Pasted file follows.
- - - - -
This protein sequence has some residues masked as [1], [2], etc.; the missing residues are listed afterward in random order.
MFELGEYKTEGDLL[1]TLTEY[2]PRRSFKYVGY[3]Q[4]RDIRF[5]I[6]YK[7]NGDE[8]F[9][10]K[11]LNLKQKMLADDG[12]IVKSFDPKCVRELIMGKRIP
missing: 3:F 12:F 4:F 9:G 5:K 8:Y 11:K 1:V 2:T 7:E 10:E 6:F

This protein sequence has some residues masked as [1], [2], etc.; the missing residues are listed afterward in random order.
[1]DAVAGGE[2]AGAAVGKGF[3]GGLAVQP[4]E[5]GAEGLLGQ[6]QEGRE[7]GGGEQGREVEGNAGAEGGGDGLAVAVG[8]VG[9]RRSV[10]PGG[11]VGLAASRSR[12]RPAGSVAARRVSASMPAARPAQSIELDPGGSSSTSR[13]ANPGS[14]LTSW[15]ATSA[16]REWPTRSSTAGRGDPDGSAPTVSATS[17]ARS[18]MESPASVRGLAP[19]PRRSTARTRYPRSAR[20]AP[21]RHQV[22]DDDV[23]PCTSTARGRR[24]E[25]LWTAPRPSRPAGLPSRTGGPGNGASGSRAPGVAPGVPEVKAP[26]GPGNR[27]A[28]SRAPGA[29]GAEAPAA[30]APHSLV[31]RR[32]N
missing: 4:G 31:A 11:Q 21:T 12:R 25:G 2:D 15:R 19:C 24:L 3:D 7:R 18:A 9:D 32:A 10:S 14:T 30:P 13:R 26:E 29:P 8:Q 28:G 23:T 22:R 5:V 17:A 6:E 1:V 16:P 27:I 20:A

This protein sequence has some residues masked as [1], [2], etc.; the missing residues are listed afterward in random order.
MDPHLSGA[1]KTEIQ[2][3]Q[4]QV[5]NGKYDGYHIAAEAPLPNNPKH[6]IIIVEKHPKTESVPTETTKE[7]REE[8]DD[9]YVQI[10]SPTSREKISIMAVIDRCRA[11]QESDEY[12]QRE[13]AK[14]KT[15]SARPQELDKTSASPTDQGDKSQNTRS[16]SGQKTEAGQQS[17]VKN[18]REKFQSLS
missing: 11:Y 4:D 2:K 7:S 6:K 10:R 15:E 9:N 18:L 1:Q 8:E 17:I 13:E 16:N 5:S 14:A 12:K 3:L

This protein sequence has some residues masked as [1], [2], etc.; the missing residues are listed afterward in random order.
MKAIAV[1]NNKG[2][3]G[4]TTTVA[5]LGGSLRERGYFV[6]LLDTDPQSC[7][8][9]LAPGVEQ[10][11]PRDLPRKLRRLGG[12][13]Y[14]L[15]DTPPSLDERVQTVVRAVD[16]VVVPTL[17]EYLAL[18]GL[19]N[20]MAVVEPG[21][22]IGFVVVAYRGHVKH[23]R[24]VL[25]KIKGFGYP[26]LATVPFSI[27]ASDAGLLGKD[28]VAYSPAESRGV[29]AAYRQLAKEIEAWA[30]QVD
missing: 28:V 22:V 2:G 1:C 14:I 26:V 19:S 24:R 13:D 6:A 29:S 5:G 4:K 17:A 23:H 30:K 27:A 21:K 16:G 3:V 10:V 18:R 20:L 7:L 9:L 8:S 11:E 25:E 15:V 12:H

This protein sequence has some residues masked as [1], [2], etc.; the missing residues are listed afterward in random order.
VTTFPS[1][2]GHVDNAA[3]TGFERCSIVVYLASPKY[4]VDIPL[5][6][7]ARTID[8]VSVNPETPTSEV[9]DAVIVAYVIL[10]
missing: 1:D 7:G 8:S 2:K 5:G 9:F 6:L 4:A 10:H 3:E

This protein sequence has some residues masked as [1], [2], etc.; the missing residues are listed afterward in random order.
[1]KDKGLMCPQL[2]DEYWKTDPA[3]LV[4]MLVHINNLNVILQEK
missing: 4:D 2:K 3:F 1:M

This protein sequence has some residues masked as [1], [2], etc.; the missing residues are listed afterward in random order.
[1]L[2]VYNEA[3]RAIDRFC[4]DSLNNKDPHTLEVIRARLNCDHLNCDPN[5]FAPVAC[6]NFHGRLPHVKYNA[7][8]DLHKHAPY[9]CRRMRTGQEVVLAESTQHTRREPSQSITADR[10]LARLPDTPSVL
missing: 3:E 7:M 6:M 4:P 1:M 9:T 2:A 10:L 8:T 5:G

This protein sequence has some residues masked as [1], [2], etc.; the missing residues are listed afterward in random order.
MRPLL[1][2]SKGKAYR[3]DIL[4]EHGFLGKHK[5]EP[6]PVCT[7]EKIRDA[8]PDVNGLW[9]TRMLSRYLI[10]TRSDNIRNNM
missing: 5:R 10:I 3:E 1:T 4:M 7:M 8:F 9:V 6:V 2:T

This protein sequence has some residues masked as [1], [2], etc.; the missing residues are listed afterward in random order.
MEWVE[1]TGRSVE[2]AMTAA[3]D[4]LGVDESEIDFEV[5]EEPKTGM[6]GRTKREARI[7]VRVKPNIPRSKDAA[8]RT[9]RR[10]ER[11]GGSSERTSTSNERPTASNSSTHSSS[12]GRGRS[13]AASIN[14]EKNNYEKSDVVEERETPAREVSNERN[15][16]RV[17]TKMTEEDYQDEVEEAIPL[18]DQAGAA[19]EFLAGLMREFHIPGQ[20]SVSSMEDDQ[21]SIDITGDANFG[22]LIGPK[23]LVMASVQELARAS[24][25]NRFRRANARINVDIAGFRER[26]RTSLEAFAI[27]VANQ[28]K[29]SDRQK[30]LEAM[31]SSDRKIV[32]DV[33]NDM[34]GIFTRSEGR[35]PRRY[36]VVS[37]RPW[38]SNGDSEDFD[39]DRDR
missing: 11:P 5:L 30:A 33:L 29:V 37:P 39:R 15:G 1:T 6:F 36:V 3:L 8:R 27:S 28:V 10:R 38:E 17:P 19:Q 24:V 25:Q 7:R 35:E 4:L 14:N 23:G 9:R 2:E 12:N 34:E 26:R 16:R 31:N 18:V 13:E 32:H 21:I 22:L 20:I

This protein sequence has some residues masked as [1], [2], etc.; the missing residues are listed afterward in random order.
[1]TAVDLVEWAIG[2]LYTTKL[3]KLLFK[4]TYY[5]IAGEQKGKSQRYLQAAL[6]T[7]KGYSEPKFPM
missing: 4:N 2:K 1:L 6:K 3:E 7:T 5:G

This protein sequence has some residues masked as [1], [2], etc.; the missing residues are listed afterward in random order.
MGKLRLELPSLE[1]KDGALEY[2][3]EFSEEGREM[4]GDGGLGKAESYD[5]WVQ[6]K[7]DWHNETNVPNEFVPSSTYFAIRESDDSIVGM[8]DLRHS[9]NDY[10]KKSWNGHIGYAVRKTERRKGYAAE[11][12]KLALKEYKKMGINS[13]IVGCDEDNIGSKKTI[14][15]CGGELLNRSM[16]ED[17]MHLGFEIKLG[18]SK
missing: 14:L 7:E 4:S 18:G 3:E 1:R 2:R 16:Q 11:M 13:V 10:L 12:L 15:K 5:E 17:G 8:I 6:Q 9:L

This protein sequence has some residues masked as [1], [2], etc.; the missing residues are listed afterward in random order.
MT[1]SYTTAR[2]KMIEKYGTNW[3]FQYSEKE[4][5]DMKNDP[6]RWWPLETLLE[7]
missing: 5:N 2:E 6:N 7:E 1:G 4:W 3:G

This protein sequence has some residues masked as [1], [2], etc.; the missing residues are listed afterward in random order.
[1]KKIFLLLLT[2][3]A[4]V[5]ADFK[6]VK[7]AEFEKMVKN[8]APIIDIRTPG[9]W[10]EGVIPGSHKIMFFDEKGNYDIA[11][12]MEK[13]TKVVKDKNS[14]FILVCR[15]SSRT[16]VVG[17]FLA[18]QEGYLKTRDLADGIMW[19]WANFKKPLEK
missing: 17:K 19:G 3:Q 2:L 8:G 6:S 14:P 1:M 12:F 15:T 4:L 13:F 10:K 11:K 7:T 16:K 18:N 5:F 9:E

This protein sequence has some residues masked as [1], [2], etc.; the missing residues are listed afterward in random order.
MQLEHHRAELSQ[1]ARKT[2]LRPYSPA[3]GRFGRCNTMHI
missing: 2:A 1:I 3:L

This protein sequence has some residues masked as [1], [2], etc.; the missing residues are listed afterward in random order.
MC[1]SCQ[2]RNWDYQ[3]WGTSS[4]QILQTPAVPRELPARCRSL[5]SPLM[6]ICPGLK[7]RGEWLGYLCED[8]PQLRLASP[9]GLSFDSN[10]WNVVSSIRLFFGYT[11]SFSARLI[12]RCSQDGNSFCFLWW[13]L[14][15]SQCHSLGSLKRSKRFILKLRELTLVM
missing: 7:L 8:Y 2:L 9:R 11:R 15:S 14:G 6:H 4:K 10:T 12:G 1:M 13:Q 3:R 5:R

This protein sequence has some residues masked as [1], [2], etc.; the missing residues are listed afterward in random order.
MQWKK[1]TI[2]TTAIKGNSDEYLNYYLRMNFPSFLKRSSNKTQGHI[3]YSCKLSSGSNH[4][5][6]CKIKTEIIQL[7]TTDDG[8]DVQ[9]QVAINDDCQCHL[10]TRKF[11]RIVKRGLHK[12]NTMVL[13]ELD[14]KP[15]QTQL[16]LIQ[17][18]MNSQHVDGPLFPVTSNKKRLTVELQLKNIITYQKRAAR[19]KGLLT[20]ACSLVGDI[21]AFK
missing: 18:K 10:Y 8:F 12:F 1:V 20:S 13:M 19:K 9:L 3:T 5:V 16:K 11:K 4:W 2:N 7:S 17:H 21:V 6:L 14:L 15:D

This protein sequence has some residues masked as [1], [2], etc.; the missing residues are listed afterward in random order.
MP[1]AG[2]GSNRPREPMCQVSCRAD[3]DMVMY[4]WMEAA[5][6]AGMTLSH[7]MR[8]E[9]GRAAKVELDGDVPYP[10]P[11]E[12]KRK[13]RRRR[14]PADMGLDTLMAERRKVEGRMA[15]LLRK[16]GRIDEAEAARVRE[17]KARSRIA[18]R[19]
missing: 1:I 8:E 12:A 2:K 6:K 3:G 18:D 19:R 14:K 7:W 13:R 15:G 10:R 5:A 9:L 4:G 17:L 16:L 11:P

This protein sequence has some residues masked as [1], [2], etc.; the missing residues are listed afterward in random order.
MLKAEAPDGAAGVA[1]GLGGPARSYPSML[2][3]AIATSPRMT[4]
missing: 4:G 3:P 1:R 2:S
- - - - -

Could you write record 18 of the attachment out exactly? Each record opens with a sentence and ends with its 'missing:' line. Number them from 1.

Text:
This protein sequence has some residues masked as [1], [2], etc.; the missing residues are listed afterward in random order.
MLKAEAPDGAAGVA[1]GLGGPARSYPSML[2][3]AIATSPRMT[4]
missing: 4:G 3:P 1:R 2:S